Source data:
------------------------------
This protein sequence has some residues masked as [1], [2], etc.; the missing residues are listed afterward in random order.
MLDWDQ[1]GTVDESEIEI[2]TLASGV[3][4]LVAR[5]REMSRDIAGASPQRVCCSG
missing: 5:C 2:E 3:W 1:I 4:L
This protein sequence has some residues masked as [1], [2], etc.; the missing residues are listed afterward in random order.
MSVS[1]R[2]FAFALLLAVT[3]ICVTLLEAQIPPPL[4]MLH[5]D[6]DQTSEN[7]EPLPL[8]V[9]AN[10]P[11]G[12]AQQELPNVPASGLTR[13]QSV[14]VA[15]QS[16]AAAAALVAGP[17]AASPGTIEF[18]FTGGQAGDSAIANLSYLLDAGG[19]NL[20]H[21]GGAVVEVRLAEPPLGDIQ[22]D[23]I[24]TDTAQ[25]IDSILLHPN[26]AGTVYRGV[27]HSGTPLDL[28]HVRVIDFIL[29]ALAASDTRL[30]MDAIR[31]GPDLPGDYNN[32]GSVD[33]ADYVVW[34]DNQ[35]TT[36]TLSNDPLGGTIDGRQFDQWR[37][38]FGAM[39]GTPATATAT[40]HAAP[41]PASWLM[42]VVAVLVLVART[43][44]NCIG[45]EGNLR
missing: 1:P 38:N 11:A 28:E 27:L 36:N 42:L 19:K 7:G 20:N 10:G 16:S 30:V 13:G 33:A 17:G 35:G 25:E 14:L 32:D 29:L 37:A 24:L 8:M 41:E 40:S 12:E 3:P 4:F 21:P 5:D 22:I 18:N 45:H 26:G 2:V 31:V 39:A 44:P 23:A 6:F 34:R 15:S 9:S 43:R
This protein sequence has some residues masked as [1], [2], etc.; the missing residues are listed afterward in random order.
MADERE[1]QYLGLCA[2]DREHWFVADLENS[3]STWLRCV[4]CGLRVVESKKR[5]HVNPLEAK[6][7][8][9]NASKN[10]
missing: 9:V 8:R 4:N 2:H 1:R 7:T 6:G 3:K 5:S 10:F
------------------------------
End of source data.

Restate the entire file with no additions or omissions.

This protein sequence has some residues masked as [1], [2], etc.; the missing residues are listed afterward in random order.
MLDWDQ[1]GTVDESEIEI[2]TLASGV[3][4]LVAR[5]REMSRDIAGASPQRVCCSG
missing: 5:C 2:E 3:W 1:I 4:L
This protein sequence has some residues masked as [1], [2], etc.; the missing residues are listed afterward in random order.
MSVS[1]R[2]FAFALLLAVT[3]ICVTLLEAQIPPPL[4]MLH[5]D[6]DQTSEN[7]EPLPL[8]V[9]AN[10]P[11]G[12]AQQELPNVPASGLTR[13]QSV[14]VA[15]QS[16]AAAAALVAGP[17]AASPGTIEF[18]FTGGQAGDSAIANLSYLLDAGG[19]NL[20]H[21]GGAVVEVRLAEPPLGDIQ[22]D[23]I[24]TDTAQ[25]IDSILLHPN[26]AGTVYRGV[27]HSGTPLDL[28]HVRVIDFIL[29]ALAASDTRL[30]MDAIR[31]GPDLPGDYNN[32]GSVD[33]ADYVVW[34]DNQ[35]TT[36]TLSNDPLGGTIDGRQFDQWR[37][38]FGAM[39]GTPATATAT[40]HAAP[41]PASWLM[42]VVAVLVLVART[43][44]NCIG[45]EGNLR
missing: 1:P 38:N 11:A 28:E 27:L 36:N 42:L 19:K 7:G 20:N 10:G 16:S 30:V 13:G 33:A 17:G 35:G 25:E 14:L 32:D 29:L 37:A 24:L 8:M 41:E 40:S 12:E 3:P 4:F 21:P 5:D 22:I 18:N 45:H 26:G 2:V 31:V 39:A 44:P 23:A 6:F 34:R 15:S 9:S 43:R
This protein sequence has some residues masked as [1], [2], etc.; the missing residues are listed afterward in random order.
MADERE[1]QYLGLCA[2]DREHWFVADLENS[3]STWLRCV[4]CGLRVVESKKR[5]HVNPLEAK[6][7][8][9]NASKN[10]
missing: 9:V 8:R 4:N 2:H 1:R 7:T 6:G 3:K 5:S 10:F